The Knolle Magnetrans System

The Knolle Magnetrans system is an endless continuous passenger transit system having small cars moving along a fixed guideway. Embedded in the guideway is a tubular prime mover performing the same function as a cable in a cable-car system. The prime mover is driven by widely spaced stationary linear induction motors. The passenger cars are attached to the prime mover at fixed intervals and are pulled along by it. The wheelless cars are suspended magnetically over the track with permanent magnets in repulsion. The prime mover physically manipulates the cars to come to a crawl in stations. Passengers board dynamically from juxtaposed moving platforms. The basic mechanism is covered by U.S. Patent No. 3,320,903, Re 26,676; held by Ernst G. Knolle, inventor. A full-scale prototype vehicle and short test track has been built.

According to the inventor, the vehicle contains no power equipment or controls, it uses no energy to levitate and banks over 45 degrees in turns. It can climb steep grades, use existing bridges and would not disturb neighborhoods to go in and out of cities. It is easy to operate and mass produce and can go as fast as 200 mph.

The vehicle would be fabricated with aircraft-like construction, would weigh about 300 pounds, be 12 feet long and 3 feet, 3 inches high. The aerodynamics would be nearly perfect (Cd of about 0.04) and it should require about 10 horsepower at 200 mph. The flat bottom would be covered with 32 rows of permanent magnets which would cause the vehicle to levitate above the track. The frontal area is reinforced with no window as protection against collisions with birds and debris. A small linear induction generator would provide power for hotel functions. In mass production, possibly using fiber glass and plastics, the price of the vehicles would be less than $3,000.

The advantages of using permanent magnets in repulsion to levitate the vehicles are that:

The vehicles are permanently attached to a continuously moving, endless, long-linked chain. Chain guide rails along the track are used to guide the chain stretched out between stations, but force it to fold up in stations. This folding causes the chain and vehicles to slow down and come together in stations (see drawing of chain folding concept ). Passengers board from a moving platform which run beside the vehicles. The vehicles are flat-bottomed that are covered with longitudinal rows of permanent magnets that repel themselves above identical magnets on the track. The speed differential between the line speed and station speed is determined by the length of the chain links. If the links are 18 feet long, the system could run at 200 mph between stations and at escalator speed in stations.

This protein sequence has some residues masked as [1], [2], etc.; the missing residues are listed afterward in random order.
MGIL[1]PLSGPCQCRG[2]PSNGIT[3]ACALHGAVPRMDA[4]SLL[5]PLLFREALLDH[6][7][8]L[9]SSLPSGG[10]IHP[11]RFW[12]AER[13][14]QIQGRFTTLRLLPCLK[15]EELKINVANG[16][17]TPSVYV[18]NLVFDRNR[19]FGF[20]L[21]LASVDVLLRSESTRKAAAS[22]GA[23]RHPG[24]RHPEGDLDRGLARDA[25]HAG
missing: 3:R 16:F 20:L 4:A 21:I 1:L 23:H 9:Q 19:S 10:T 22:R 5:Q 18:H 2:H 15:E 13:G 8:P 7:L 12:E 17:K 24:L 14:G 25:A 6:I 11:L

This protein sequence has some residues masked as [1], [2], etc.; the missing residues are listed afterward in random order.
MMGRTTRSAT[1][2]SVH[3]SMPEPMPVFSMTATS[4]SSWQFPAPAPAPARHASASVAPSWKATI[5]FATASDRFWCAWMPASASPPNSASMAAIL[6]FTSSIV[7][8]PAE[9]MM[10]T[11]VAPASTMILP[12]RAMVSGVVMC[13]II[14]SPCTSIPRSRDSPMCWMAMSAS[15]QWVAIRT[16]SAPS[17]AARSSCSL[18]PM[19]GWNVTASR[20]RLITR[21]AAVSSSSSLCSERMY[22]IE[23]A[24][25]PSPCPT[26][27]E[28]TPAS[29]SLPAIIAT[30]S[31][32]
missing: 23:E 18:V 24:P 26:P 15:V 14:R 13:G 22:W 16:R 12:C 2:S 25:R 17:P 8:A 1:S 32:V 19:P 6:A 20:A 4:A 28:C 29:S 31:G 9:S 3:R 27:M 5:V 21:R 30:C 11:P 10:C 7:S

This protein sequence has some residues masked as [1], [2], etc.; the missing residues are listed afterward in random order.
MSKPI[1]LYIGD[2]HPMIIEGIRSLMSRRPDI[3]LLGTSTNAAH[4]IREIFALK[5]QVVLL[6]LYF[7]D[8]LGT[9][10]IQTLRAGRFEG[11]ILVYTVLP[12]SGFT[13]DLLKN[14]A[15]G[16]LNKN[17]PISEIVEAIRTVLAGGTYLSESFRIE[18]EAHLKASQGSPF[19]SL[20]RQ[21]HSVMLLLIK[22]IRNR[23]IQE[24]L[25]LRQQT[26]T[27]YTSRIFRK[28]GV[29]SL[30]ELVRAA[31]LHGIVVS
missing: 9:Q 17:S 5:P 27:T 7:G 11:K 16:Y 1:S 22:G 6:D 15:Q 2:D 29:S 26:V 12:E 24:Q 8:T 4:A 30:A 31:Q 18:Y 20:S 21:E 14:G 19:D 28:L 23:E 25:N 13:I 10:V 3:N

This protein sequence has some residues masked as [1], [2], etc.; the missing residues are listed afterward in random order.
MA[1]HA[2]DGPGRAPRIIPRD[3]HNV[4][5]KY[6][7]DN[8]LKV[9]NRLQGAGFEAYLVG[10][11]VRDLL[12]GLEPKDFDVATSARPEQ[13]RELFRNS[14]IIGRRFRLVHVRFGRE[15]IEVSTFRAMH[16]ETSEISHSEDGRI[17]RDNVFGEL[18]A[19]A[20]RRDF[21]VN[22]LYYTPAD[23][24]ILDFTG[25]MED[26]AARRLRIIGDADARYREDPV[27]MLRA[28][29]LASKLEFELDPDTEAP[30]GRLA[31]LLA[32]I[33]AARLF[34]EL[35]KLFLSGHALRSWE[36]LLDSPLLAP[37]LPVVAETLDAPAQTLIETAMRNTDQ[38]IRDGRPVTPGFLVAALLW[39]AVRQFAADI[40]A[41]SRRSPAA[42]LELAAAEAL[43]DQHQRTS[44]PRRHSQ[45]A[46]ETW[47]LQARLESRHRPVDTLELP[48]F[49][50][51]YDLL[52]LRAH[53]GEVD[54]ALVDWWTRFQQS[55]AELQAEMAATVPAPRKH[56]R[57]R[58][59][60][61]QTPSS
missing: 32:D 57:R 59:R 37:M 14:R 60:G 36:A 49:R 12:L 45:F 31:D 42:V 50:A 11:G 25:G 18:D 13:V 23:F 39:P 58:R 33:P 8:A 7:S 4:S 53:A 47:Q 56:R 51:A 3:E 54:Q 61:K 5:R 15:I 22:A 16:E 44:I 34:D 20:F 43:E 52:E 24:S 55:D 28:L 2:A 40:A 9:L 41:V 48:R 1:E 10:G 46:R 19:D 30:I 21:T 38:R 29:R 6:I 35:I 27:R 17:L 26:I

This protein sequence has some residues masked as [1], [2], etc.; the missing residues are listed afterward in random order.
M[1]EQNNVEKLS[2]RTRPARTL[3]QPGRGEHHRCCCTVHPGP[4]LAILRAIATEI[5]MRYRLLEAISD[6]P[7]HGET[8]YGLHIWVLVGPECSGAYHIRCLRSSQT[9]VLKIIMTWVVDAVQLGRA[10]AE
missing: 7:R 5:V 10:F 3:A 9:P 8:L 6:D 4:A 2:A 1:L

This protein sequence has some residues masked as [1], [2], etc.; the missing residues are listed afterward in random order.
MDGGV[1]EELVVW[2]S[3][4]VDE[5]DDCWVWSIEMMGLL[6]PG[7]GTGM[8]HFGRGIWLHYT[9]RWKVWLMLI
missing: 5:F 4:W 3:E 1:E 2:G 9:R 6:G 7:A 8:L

Plans, cost estimates and a feasibility study have been made (1) for a 5-mile oval test track, (2) for a 5-mile 10-station loop for the 1998 City of Irvine (California) Guideway Demonstration Project, (3) for a 30-mile 30-station dual track in 2000 for the Centerline Project by the Orange County (California) Transportation Authority and (4) a 21-mile 20-station loop in 2001 for the Austin City (Texas) Transit Project.

Patents and Papers:

1. Obtained U.S. Patent 6, 301,736 for "Elevated Suspended Guideway", 2001

2. Obtained U.S. Patent 6,122,578 for "Active Controls for Vehicular Suspensions", 9/19/00

3. Knolle, E.; Articulated Train System, U.S. Patent No. 3,320,903, Re. 26673, 1969.

4. Knolle, E.; Bulk Material Conveyor, U.S. Patent No. 4,024,947, 1977.

5. Knolle, E., Knolle Magnetrans High Speed Maglev People Mover, Automated People Movers II, edited by M.V.A. Bondada, W.J. Sproule and E.S. Neumann, American Society of Civil Engineers, Library of Congress Catalog Card No: 89-17833, ISBN 0-87262-73.1-4, pp. 871-880, 1989.

6. Knolle, E.; Knolle Magnetrans, a Magnetically Levitated Train System, NASA Conference Publication 3152, Langley Research Center, pp. 907-918, 1991.

7. Knolle, E. Knolle Magnetrans: A Magnetically Levitated Train System, Library of Congress Catalog Card No: 93-11163, ISBN 0-87262-927-9, pp 760-770, 1993.

8. Knolle, E.; Maglev Crude Oil Pipeline, NASA Conference Publication 3247, Langley Research Center, pp. 671-684, 1993. (copy of this paper)

9. Knolle, E.; Bright Future for Languishing Maglev Technology, International Conference on Speedup Technology of Railway and Maglev Vehicles, Japan Society of Mechanical Engineers, Yokohama, Japan, 1993.

10. "Elimination of Bouncing, Weaving, Pitching in High Speed   Passenger Transit Systems", Active Control in Mechanical Engineering, 2nd International Conference, Journal of Vibration and Control, 1997, Lyon, France

11. "Maglev Pipeline to Improve Grain Shipments from America to Asia, NASA Conference Publication NASA/CP-1998-207654, pp 199-200, 4th International Symposium on Magnetic Suspension Technology, Gifu, Japan.

12. "Magnetic Pipeline for Coal and Oil", Fuel Transport and Handling, POWER-GEN International 1997, Dallas, TX

13. Maglev Technology - Critical Review" Hypersonic Maglev Group/NASA Workshop, Langley Research Center, Virginia, USA,  1998

14. "Computerized Anti-Rocking Motion Attachment for Trains", MOVIC '98, Zurich, Switzerland

15. "High Speed Low Cost Maglev APM, Conference on Automated Peoplemovers 1999, Copenhagen, Denmark,

More details can be obtained by contacting Ernst G. Knolle , Maglev Scientist, 2961 Sean Court, South San Francisco, CA 94080; Ph: 650-871-9816. He is a licensed Professional Engineer in the State of California (Lic. No. 12372) and United Europe. More details on various application concepts are available at the Magnetrans website

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Last modified: February 04, 2011